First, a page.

Event Marketing Sees Big Returns From Mobile Content

Mobile devices were a major source of engagement for consumers following this summer’s World Cup, according to research from the Interactive Advertising Bureau. The findings on fan engagement—which included the live-streaming of video—reflect the multiple ways in which mobile technology can be wielded for event marketing.

Some of the most impressive numbers regarding the mobile experience were found in other countries. In China, for example, 49 percent of potential World Cup consumers planned to experience the soccer tournament at least partially, if not fully, by streaming the matches on their mobile phones. Mexico and England also saw significant mobile engagement, with device streaming pegged at 35 and 31 percent, respectively.

Because consumers were already on mobile devices to such a great degree, other aspects of mobile fan engagement also performed well. Social sharing and other social activity were a significant driver of this mobile activity.

Tencent deputy-in-chief Yongzhi Wang told Clickz.com that the increased role of mobile has forced smarter designs for both marketing and editorial strategies, with social media serving as a cornerstone of these efforts.

“At the same time, marketing across these social channels brought more awareness and opportunities for interaction for the brands involved,” said Wang.

Engaging mobile users through social media has become more diverse thanks to broadening social tools. Fans can now record and share short video clips along with images, and they can connect with other users, even keeping tabs on celebrities and their unique experiences.

Video in particular made a difference in this World Cup, and it should become even more critical to mobile event marketing in the future. Video content consumption continues to rise: According to BrainShark, one out of every three tablet owners watches at least an hour of video on his or her device every day. Mobile devices are optimal platforms for video consumption, and creators are responding to this increased desire by producing more video than ever before.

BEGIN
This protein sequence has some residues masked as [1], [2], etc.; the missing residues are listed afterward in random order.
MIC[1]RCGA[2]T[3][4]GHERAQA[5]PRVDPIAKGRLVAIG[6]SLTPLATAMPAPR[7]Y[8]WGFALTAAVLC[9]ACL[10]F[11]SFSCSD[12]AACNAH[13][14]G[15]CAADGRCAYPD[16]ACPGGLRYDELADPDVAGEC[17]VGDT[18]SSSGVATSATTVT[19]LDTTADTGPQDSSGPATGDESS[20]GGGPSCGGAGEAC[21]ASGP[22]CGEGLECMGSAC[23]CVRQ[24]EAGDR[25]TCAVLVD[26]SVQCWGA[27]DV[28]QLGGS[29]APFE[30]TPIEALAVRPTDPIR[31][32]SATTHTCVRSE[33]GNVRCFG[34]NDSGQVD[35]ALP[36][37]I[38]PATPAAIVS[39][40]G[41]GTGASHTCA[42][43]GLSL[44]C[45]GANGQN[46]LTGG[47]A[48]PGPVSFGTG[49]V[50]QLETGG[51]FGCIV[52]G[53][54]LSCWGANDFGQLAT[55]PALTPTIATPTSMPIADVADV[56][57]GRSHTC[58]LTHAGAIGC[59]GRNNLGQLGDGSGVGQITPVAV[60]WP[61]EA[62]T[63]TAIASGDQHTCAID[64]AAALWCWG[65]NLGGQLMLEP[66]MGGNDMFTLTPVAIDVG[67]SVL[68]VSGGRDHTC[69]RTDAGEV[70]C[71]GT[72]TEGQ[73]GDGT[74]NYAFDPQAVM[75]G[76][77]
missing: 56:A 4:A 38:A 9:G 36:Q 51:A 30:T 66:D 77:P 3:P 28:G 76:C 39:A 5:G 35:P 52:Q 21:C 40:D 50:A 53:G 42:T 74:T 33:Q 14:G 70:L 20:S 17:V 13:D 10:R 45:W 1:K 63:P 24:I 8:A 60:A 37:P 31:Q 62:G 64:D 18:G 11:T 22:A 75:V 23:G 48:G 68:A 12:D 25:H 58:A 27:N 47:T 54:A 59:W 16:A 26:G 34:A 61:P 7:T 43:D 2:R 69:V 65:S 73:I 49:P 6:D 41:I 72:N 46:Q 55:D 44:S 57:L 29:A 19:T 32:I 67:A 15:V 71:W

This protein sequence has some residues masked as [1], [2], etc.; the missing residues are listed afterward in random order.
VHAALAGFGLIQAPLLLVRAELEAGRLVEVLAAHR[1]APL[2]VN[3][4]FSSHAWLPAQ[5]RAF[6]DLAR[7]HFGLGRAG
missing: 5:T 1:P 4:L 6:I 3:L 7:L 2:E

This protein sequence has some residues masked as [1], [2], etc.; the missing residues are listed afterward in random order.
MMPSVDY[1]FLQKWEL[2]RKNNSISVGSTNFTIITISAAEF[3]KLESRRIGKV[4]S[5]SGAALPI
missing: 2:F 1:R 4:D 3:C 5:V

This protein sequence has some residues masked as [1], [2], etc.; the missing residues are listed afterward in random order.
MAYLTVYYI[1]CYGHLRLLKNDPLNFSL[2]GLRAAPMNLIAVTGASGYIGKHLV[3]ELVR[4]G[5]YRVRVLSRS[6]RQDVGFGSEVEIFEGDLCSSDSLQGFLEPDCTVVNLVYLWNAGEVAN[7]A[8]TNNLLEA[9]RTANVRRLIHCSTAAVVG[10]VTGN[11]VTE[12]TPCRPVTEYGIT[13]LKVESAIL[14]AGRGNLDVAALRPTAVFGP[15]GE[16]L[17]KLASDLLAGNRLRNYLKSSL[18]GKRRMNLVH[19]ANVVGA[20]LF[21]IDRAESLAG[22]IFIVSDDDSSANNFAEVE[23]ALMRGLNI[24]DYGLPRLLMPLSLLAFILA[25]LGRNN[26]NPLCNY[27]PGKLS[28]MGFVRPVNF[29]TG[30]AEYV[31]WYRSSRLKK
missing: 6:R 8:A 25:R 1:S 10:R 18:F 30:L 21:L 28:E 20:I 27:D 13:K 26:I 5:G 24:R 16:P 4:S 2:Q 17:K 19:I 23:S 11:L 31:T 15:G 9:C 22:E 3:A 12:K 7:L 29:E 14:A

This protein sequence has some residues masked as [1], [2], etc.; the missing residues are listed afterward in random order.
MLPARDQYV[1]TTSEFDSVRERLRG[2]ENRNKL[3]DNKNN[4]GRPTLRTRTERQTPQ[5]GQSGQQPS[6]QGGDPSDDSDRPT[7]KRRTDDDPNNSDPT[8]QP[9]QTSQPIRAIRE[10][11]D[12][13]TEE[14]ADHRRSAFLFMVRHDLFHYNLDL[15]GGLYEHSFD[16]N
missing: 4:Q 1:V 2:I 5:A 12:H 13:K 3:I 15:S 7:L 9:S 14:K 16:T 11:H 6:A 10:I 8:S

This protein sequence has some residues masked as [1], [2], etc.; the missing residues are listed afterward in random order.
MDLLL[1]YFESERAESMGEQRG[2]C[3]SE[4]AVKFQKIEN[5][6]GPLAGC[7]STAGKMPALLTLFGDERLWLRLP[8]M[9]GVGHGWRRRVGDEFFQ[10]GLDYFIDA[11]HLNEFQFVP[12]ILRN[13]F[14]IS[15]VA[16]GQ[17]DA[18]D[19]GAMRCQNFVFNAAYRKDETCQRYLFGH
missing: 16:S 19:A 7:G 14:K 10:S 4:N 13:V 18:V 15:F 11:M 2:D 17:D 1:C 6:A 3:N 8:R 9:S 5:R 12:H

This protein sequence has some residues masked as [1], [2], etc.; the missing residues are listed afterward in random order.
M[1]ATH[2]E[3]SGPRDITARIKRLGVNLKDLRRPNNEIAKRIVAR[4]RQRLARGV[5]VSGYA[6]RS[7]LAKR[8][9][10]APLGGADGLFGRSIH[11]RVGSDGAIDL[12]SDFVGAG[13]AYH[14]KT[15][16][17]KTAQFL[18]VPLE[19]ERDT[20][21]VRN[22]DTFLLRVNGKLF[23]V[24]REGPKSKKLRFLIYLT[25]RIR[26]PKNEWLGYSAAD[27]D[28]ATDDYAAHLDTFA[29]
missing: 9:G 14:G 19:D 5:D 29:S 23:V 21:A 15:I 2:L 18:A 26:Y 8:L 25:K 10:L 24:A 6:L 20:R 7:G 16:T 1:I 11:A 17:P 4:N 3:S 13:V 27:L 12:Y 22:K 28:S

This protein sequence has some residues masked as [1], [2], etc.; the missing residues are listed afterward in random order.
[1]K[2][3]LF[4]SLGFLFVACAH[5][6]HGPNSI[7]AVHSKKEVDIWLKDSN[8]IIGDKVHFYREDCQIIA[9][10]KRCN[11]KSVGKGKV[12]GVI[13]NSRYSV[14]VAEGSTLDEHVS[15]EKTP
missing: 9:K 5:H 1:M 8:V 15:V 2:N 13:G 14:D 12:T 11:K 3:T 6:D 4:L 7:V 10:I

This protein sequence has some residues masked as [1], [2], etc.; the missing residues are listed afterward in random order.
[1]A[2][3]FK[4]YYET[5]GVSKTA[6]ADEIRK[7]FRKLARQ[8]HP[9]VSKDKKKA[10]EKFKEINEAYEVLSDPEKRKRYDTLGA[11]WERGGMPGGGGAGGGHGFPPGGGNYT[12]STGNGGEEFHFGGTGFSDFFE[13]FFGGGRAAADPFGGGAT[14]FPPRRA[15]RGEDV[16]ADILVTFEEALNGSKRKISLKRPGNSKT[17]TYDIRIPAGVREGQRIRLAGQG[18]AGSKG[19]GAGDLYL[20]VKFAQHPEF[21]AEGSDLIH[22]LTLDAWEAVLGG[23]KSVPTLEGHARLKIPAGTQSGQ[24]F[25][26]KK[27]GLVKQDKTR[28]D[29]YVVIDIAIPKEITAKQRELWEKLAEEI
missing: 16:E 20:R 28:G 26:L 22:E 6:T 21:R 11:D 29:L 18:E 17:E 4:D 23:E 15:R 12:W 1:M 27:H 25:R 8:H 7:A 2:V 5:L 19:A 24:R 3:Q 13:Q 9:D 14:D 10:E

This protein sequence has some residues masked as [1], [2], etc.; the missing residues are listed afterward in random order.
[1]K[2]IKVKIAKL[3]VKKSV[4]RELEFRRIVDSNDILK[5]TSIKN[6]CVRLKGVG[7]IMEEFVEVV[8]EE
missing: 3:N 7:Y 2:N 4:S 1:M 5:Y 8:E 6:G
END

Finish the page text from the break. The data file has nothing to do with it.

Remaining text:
Eye-mapping studies have shown video results to have the greatest draw for consumers on any given search results page.

“Google in particular places an emphasis on content that engages, educates, and incentivizes users to stay on a website—all things that video does well, and can be used as a vehicle to help your webpages rank higher in search,” writes BrainShark’s Sabrina Cote.

The World Cup is a natural fit for mobile video success because watching video is the primary method of engaging with the event (unless you attend live), but its success illustrates the power other brands can wield by developing video content optimized around that mobile consumer experience.

By uniting editorial and marketing strategy through video content, companies can create a synergy for their video production that anticipates consumer interests and builds a better brand experience.

This article originally appeared on Skyword.